California moves to return beach seized from Black couple

Manhattan Beach
Posted at 3:00 PM, Sep 10, 2021
and last updated 2021-09-10 18:00:06-04

SACRAMENTO, Calif. (AP) — California lawmakers are unanimously moving to allow the return of prime beachfront property to descendants of a Black couple who were stripped of their resort for African Americans amid racist harassment a century ago.

The state Senate on Thursday approved Senate Bill 796, which would authorize the county to return property known as Bruce's Beach to the Bruce family.

The public seizure of the Bruce's Beach property has long stained the history of Manhattan Beach, particularly in the past year amid a nationwide reckoning on racial injustice.

Willa and Charles Bruce built the first West Coast resort for Black people during an era when racial segregation barred them from many beaches.

Complete with a bath house, dance hall and cafe, the resort attracted other Black families who purchased adjacent land and created what they hoped would be a ocean-view retreat. But the Ku Klux Klan tried to burn it down, and white neighbors harassed the couple and their customers.

A Los Angeles County city used eminent domain to seize the land in 1924, ostensibly for use as a park.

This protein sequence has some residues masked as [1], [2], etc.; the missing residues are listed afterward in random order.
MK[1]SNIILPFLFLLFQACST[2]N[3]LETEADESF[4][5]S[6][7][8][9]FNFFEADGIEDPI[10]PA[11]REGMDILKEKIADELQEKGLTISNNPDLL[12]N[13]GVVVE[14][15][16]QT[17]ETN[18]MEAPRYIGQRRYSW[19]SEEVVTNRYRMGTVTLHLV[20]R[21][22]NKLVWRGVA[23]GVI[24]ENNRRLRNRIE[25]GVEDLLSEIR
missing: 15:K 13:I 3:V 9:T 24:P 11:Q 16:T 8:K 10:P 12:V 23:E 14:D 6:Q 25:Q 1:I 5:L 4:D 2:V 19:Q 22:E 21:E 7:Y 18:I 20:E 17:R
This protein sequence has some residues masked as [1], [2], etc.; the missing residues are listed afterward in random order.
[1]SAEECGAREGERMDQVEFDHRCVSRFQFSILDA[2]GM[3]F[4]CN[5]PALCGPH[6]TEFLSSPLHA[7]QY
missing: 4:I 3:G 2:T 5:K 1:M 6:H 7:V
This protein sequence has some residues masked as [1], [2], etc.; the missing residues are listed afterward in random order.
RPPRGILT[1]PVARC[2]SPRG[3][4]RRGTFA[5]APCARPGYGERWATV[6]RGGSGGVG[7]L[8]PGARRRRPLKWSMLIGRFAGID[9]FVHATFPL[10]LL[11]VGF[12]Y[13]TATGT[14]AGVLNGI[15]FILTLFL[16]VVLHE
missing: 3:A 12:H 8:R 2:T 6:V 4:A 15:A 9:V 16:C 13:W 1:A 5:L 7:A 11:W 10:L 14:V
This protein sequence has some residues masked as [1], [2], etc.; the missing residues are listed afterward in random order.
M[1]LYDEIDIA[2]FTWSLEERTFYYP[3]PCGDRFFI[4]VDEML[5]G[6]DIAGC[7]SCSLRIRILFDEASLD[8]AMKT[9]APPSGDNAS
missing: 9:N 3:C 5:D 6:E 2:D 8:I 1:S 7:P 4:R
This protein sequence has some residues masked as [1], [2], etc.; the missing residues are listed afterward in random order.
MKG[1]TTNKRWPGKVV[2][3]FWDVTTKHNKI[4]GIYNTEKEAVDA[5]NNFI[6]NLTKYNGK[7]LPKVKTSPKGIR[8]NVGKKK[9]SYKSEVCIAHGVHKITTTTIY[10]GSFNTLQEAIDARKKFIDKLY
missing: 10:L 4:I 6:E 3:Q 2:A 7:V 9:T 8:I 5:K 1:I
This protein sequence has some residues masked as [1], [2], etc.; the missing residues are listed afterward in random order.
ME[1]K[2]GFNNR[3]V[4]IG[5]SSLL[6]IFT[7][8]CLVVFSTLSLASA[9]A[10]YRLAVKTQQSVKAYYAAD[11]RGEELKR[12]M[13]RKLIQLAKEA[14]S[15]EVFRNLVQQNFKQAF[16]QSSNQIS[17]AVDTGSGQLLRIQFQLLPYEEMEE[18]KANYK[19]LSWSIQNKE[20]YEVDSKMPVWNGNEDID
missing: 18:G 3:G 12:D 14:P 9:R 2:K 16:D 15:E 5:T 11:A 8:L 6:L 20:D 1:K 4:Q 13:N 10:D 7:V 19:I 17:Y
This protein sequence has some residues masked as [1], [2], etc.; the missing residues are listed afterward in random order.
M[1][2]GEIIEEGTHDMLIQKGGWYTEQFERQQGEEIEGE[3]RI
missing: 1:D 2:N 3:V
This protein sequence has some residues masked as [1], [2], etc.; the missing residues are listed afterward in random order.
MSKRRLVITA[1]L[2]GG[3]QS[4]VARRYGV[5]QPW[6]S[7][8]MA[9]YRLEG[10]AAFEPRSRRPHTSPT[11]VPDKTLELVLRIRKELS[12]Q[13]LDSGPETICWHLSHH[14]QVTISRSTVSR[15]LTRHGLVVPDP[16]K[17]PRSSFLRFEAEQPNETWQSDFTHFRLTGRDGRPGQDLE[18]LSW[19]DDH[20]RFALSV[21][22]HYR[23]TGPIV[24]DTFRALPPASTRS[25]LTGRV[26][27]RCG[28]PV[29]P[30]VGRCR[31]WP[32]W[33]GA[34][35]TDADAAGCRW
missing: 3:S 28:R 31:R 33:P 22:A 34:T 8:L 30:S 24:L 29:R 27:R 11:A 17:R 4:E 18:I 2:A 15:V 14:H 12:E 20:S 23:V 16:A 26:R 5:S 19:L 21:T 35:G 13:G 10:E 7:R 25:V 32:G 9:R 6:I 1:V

Despite the city claiming the land was needed for a city park, the property sat vacant for decades. It was not until 1960 that a park was built on a portion of the seized land, with city officials fearing the evicted families could take new legal action if the property wasn't used for the purpose for which it was seized.

The exact parcel of land the Bruces owned was transferred to the state, and then to the county in 1995. But it was not until 2006 that the city agreed to rename the park "Bruce's Beach" in honor of the evicted family.

While the state legislation is required to make the transfer to the family, more action on a local level will still be required.

The county's CEO's Office and Anti-Racism, Diversity and Inclusion Initiative is expected to report back to the Board of Supervisors this fall with further details, after evaluating the impacts of the property transfer. The plan did not provide a date by which the land would need to formally be transferred.

City News Service contributed to this report.